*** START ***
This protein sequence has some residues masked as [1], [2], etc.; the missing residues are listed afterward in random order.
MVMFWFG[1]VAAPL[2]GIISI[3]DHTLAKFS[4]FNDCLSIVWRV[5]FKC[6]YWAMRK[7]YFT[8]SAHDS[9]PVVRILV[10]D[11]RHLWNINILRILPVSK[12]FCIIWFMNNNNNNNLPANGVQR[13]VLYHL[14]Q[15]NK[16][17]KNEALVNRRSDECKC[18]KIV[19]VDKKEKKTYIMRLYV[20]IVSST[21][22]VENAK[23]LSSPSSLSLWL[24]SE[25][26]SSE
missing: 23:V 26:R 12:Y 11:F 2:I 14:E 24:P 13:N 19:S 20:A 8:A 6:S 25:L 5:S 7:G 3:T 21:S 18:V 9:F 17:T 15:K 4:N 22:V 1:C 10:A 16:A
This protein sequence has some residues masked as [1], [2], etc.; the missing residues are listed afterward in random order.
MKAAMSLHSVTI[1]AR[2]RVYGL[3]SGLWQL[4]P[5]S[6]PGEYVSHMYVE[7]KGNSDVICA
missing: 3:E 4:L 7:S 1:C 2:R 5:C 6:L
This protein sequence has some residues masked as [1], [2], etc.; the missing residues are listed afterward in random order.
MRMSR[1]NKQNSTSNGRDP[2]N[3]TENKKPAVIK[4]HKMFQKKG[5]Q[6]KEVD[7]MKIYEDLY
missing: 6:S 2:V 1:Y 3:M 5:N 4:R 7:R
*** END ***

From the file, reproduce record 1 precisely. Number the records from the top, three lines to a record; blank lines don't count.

This protein sequence has some residues masked as [1], [2], etc.; the missing residues are listed afterward in random order.
MVMFWFG[1]VAAPL[2]GIISI[3]DHTLAKFS[4]FNDCLSIVWRV[5]FKC[6]YWAMRK[7]YFT[8]SAHDS[9]PVVRILV[10]D[11]RHLWNINILRILPVSK[12]FCIIWFMNNNNNNNLPANGVQR[13]VLYHL[14]Q[15]NK[16][17]KNEALVNRRSDECKC[18]KIV[19]VDKKEKKTYIMRLYV[20]IVSST[21][22]VENAK[23]LSSPSSLSLWL[24]SE[25][26]SSE
missing: 23:V 26:R 12:Y 11:F 2:I 14:E 24:P 13:N 19:S 20:A 8:A 6:S 25:L 5:S 7:G 3:T 21:S 18:V 9:F 17:T 15:K 4:N 22:V 1:C 10:A 16:A